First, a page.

Several pieces of academic research have examined recent merger and acquisition data regarding Chinese state owned enterprises, one of the most recent of which was conducted by Wen (2004), who used a Cournot competition model to show that the welfare consequences of different reforms are determined by the industrial structure, the distribution of production capacities, and the cost differentials among firms. As these factors vary from industry to industry, decisions on reform of loss-making state owned enterprises, including choices between mergers and sale, to which the enterprises’ assets should be sold as well as the auction approach should be endogenized within the industrial structure. Near the end of 2003, the Far Eastern Economic Review looked at the purchase of the two plants of U.S.-based Intergen Co. in Australia by China state-owned Huaneng Power International Inc., and examined some of the potential implications.

A deeper look at this field was undertaken by Movshuk (2004), who used a stochastic frontier model with panel data, in order to evaluate the impact of major reform initiatives, including merger policy, on enterprise performance in China’s iron and steel industry. While the production possibility frontier of examined enterprises was shifting upward, their technical efficiency did not improve significantly, and was even deteriorating in the mid-1990s. Moreover, the largest steel enterprises did not have a pronounced efficiency advantage over smaller ones, even though the former are considered by the Chinese authorities as the core of their ongoing centralized merger campaign to create internationally-competitive steel conglomerates. As such, the paper examines various determinants of enterprise inefficiency, and discusses policy implications of major findings, including some implications that could potentially impact on HR departments.

Another useful piece is that of Woodard and Wang (2004), who discuss the implications of the acquisitions of Chinese companies being made by international companies for total foreign direct investment. They also mention the formation of the State Assets Supervision and Administration Commission in line with the restructuring and privatization of state-owned enterprises, showing that not only must HR departments in Chinese state owned enterprise be prepared to acquire other companies, but they would do well to consider the possible implications of acquisition themselves.


  • Asia Monitor: China & North East Asia Monitor (2005) China’s Bid For Unocal Hits Controversy. Vol. 12, Issue 8, p. 1.
  • Chiu, S. W. K. and Levin, D. A. (2003) HRM in Hong Kong since 1997. Asia Pacific Business Review; Vol. 9, Issue 4, p. 32.
  • Chu, P. and Siu, W. S. (2001) Coping with the Asian economic crisis: the rightsizing strategies of small- and medium-sized enterprises. International Journal of Human Resource Management; Vol. 12, Issue 5, p. 845.
  • Far Eastern Economic Review (2003) POWER. Vol. 166, Issue 51, p. 24.
  • Faulkner, D. Pitkethly, R. and Child, J. (2002) International mergers and acquisitions in the UK 1985-94: a comparison of national HRM practices. International Journal of Human Resource Management; Vol. 13 Issue 1, p. 106.
  • Goodall, K. and Warner, M. (1997) Human resources in Sino-foreign joint ventures: selected case studies in Shanghai, compared with Beijing. International Journal of Human Resource Management; Vol. 8 Issue 5, p. 569.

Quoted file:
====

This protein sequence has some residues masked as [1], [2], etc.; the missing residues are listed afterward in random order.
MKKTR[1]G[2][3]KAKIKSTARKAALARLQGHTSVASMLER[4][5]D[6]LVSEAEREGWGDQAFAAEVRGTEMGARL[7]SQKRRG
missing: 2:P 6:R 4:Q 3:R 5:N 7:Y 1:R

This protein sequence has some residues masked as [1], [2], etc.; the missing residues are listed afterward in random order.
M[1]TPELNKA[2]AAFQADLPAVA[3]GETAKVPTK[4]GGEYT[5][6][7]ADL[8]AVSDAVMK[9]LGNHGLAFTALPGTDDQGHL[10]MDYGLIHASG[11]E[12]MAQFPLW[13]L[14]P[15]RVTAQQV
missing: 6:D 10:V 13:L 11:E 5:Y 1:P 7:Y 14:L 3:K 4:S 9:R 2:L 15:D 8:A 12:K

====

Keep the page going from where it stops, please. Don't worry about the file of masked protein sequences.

• Horwitz, F.M. Anderssen, K. Bezuidenhout, A. Cohen, S. Kirsten, F. Mosoeunyane, K. Smith, N. Thole, K. and van Heerden, A. (2002) Due diligence neglected: managing human resources and organizational culture in mergers and acquisitions. South African Journal of Business Management; Vol. 33 Issue 1, p. 1.
  • Human Resources Department Management Report (2005) HRO ‘MERGERAMA’ CONTINUES. Vol. 5, Issue 5, p. 8.
  • Kearney, V (2005) It’s kind to be cruel during mergers– otherwise you’re just prolonging the pain. People Management; Vol. 11, Issue 8, p. 48.
  • Law, K S. Wong, C. S. and Wang, K. D. (2004) An empirical test of the model on managing the localization of human resources in the People’s Republic of China. International Journal of Human Resource Management; Vol. 15, Issue 4/5, p. 635.
  • Lieberman, P. A. and Moss, P. N. (2001) Addressing Employment Law Issues When Conducting Due Diligence in Mergers and Acquisitions. Journal of Employment Discrimination Law; Vol. 3 Issue 2, p. 114.
  • Meyer, C. B. (2001) Allocation Processes in Mergers and Acquisitions: An Organizational Justice Perspective. British Journal of Management; Vol. 12, Issue 1, p. 47.
  • Movshuk, O. (2004) Restructuring, productivity and technical efficiency in China’s iron and steel industry, 1988-2000. Journal of Asian Economics; Vol. 15, Issue 1, p. 135.
  • People Management (2003) Culture audits key to mergers. Vol. 9, Issue 23, p 8.
  • Pomeroy, A. (2005) Orchestrating a Mega-Merger. HR Magazine; Vol. 50, Issue 6, p. 58.
  • Signorovitch, D. J. (2004) Hidden In Plain Sight: Assessing the Challenges of a Leadership Change. Public Relations Quarterly; Vol. 49, Issue 3, p. 4.
  • Wen, M. (2004) Bankruptcy, sale, and mergers as a route to the reform of Chinese SOEs. China Economic Review; Vol. 15, Issue 3, p. 249.
  • Woodard, K. and Wang, A. Q. (2004) Acquisitions in China: A View of the Field. China Business Review; Vol. 31 Issue 6, p. 34.
  • Zhu, C. J. Cooper, B. De Cieri, H. and Dowling, P. (2005) A problematic transition to a strategic role: human resource management in industrial enterprises in China. International Journal of Human Resource Management; Vol. 16, Issue 4, p. 513.